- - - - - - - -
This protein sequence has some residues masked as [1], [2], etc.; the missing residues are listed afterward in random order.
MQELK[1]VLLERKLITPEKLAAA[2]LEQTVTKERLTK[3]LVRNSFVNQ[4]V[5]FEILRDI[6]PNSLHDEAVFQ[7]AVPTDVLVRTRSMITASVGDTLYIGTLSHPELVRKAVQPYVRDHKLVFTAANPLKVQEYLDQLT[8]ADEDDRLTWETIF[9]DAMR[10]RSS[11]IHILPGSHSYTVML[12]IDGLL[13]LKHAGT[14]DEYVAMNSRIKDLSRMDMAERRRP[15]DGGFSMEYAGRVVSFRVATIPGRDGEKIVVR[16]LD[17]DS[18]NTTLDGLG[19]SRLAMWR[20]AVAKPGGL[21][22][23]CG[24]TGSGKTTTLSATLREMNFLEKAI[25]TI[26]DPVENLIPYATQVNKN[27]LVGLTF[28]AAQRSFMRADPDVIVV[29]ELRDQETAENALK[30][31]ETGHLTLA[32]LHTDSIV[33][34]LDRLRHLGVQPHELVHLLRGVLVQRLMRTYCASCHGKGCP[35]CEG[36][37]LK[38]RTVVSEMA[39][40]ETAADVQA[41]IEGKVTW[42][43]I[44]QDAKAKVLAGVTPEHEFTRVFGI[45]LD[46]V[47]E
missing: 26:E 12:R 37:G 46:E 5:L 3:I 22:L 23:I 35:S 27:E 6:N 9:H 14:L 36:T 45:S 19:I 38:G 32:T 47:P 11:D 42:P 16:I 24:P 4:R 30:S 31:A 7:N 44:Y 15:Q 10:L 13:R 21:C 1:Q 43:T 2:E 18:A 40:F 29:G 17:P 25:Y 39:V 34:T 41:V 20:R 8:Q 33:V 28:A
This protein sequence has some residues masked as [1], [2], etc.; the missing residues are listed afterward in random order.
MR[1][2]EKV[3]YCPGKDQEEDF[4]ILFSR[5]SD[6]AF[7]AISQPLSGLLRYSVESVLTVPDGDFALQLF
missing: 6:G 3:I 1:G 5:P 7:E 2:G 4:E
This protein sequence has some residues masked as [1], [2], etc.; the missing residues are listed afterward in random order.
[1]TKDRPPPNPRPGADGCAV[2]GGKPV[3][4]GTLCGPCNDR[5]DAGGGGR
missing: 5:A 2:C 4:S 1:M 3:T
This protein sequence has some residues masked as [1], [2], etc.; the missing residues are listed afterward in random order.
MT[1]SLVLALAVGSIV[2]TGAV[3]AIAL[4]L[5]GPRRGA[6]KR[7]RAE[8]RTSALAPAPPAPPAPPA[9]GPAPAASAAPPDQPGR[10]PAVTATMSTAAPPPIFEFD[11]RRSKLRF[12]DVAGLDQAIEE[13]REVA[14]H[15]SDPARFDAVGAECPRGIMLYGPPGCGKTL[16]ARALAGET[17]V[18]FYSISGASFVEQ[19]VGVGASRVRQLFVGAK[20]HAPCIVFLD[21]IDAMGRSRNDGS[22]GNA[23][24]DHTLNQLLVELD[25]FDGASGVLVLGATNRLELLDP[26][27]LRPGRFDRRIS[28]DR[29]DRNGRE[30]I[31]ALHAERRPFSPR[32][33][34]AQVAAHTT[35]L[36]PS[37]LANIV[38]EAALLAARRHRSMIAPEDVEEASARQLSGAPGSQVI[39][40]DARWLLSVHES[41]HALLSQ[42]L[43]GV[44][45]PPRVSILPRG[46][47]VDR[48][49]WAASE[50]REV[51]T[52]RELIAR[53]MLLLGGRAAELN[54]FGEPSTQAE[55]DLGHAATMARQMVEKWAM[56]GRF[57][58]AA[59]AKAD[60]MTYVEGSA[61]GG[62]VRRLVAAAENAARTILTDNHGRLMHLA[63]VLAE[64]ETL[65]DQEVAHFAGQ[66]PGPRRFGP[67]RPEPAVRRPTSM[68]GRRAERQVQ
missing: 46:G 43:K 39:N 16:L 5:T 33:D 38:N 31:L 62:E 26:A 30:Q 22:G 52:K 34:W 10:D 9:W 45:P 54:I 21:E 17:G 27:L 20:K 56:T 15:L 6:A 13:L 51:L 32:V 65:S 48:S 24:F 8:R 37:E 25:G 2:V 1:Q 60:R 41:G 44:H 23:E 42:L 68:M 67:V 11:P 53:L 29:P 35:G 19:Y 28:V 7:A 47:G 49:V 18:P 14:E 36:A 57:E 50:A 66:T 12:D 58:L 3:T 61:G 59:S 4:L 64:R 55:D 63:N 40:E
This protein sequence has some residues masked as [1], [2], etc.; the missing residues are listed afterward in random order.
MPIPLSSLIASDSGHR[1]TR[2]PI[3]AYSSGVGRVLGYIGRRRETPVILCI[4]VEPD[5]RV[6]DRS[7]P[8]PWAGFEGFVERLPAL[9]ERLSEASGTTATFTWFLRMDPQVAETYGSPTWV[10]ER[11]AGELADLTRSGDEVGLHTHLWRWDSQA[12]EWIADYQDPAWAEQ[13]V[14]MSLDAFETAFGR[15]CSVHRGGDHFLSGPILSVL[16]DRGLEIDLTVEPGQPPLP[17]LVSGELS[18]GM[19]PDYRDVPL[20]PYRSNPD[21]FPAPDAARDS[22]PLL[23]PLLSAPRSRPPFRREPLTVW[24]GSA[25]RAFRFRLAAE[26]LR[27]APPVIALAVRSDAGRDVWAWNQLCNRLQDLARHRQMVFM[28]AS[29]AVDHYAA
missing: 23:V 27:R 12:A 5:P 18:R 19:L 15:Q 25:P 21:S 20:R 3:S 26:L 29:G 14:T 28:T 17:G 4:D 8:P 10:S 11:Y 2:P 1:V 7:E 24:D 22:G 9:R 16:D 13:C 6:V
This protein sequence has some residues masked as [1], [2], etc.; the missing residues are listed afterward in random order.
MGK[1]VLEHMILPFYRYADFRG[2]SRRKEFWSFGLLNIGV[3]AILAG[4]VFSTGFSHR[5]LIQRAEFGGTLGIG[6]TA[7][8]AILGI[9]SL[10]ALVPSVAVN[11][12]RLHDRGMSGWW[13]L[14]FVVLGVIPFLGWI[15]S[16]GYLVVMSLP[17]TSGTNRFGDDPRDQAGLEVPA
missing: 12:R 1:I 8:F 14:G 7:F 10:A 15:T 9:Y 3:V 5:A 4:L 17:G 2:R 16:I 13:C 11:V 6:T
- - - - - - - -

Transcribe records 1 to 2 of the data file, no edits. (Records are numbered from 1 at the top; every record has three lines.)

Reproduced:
This protein sequence has some residues masked as [1], [2], etc.; the missing residues are listed afterward in random order.
MQELK[1]VLLERKLITPEKLAAA[2]LEQTVTKERLTK[3]LVRNSFVNQ[4]V[5]FEILRDI[6]PNSLHDEAVFQ[7]AVPTDVLVRTRSMITASVGDTLYIGTLSHPELVRKAVQPYVRDHKLVFTAANPLKVQEYLDQLT[8]ADEDDRLTWETIF[9]DAMR[10]RSS[11]IHILPGSHSYTVML[12]IDGLL[13]LKHAGT[14]DEYVAMNSRIKDLSRMDMAERRRP[15]DGGFSMEYAGRVVSFRVATIPGRDGEKIVVR[16]LD[17]DS[18]NTTLDGLG[19]SRLAMWR[20]AVAKPGGL[21][22][23]CG[24]TGSGKTTTLSATLREMNFLEKAI[25]TI[26]DPVENLIPYATQVNKN[27]LVGLTF[28]AAQRSFMRADPDVIVV[29]ELRDQETAENALK[30][31]ETGHLTLA[32]LHTDSIV[33][34]LDRLRHLGVQPHELVHLLRGVLVQRLMRTYCASCHGKGCP[35]CEG[36][37]LK[38]RTVVSEMA[39][40]ETAADVQA[41]IEGKVTW[42][43]I[44]QDAKAKVLAGVTPEHEFTRVFGI[45]LD[46]V[47]E
missing: 26:E 12:R 37:G 46:E 5:L 3:I 22:L 23:I 35:S 27:E 6:N 9:H 14:L 36:T 45:S 19:I 38:G 32:T 47:P 11:D 42:P 16:I 24:P 4:R 30:S 31:A 7:N 44:Y 15:Q 10:L 13:R 21:C 1:Q 43:T 2:E 18:A 40:F 29:G 17:P 25:Y 39:V 34:T 41:V 20:R 8:Q 33:V 28:A
This protein sequence has some residues masked as [1], [2], etc.; the missing residues are listed afterward in random order.
MR[1][2]EKV[3]YCPGKDQEEDF[4]ILFSR[5]SD[6]AF[7]AISQPLSGLLRYSVESVLTVPDGDFALQLF
missing: 6:G 3:I 1:G 5:P 7:E 2:G 4:E